There’s so much music and activism. She was all for civil rights. A lot of people don’t know that she had a radio show, and she was very vocal on that radio show about social injustices and other issues going on. She was under appreciated and she knew it. That’s when Dorothy moved to L.A. from Detroit to get in on the recording scene.

She and Bill Withers had a wonderful relationship. She actually produced one of his records, although they ended up releasing the more glazed-over version. And that’s where she was able to record “If It’s Magic” with Stevie Wonder and get on all of the Top 40 records.

When I went to graduate school at NYU, Ira Newborn, who was big on the recording scene, would always walk by the harp studio and he would just say, “There was this session one day and they kept hiring harpists to play it and no one could get this one part. And they just called Dorothy Ashby and then she nailed it on the first try!” She was really a prodigy. Like Alice Coltrane, she also played piano, and her father was a guitarist. Wiley Thompson was his name.

Her playing is very guitar like, her voicings and what not. It’s kind of sad. I don’t know if it’s the whole woman thing, or probably a combination of [being a] woman and the instrument. It was also not all that easy to get love from the harp community because it was a very obscure thing that she was doing. After realizing how many people don’t know Dorothy’s work, I do feel some responsibility to get her name out there, so that people do know her name without having to think back or [associate her only with] “If It’s Magic.”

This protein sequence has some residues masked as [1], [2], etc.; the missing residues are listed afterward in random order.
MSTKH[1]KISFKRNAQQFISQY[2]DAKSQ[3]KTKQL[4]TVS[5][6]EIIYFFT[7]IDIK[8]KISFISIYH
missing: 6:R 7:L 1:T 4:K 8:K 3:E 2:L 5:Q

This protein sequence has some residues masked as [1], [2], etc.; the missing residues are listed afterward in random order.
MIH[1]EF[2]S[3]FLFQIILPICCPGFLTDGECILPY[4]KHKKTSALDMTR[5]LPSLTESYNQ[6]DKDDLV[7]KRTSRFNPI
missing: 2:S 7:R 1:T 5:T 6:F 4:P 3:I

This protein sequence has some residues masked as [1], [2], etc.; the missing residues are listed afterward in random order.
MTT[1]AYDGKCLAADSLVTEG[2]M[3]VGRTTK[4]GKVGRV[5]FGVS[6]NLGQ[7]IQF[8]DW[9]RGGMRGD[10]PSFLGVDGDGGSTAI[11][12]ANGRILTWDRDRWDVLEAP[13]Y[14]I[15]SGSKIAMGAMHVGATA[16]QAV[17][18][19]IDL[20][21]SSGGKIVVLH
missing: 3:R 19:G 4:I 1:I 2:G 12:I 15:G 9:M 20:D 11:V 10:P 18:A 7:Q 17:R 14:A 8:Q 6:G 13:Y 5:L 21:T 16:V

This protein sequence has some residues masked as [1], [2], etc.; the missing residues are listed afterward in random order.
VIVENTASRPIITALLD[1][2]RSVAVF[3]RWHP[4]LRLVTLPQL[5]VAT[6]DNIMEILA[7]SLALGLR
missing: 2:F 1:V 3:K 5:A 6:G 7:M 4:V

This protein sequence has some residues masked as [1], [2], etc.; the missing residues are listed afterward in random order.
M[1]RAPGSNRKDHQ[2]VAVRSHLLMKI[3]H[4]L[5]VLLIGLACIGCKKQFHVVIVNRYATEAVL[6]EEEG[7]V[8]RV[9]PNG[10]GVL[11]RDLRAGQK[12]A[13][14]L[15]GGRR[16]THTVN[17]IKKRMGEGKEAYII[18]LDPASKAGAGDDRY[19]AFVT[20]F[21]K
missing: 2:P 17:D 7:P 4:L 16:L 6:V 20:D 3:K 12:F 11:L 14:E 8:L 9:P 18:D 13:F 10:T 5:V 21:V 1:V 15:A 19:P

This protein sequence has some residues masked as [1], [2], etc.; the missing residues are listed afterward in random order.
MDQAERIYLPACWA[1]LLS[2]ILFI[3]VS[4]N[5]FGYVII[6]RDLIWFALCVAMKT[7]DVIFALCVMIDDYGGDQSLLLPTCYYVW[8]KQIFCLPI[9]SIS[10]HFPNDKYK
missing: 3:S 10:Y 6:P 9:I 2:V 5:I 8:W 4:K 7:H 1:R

Do you find similar struggles in your own career? How have you handled them?

I be trying to ignore it! (laughs) Because when something happens, it can break you down inside and break your spirit. And each thing chips away at your spirit. When your spirit is chipped away, you just end up either giving up or becoming bitter or just saying I was dealt an unfair hand. So I just count my blessings and try my hardest to shake it off.

People were like, ‘It takes guts to go hard with the harp.” I didn’t plan on playing harp after college. I wanted to work in the [music] business or become a nutritionist (laughs). So I wasn’t thinking “I gotta make this harp thing happen.” I guess it is ballsy when I look back.

Catch Brandee Younger and all of the wonderful performers at this year’s Women’s Jazz Festival at The Schomburg Center, honoring Ella Fitzgerald over four consecutive Mondays in March, beginning March 6.

For more information, visit the festival’s website. DB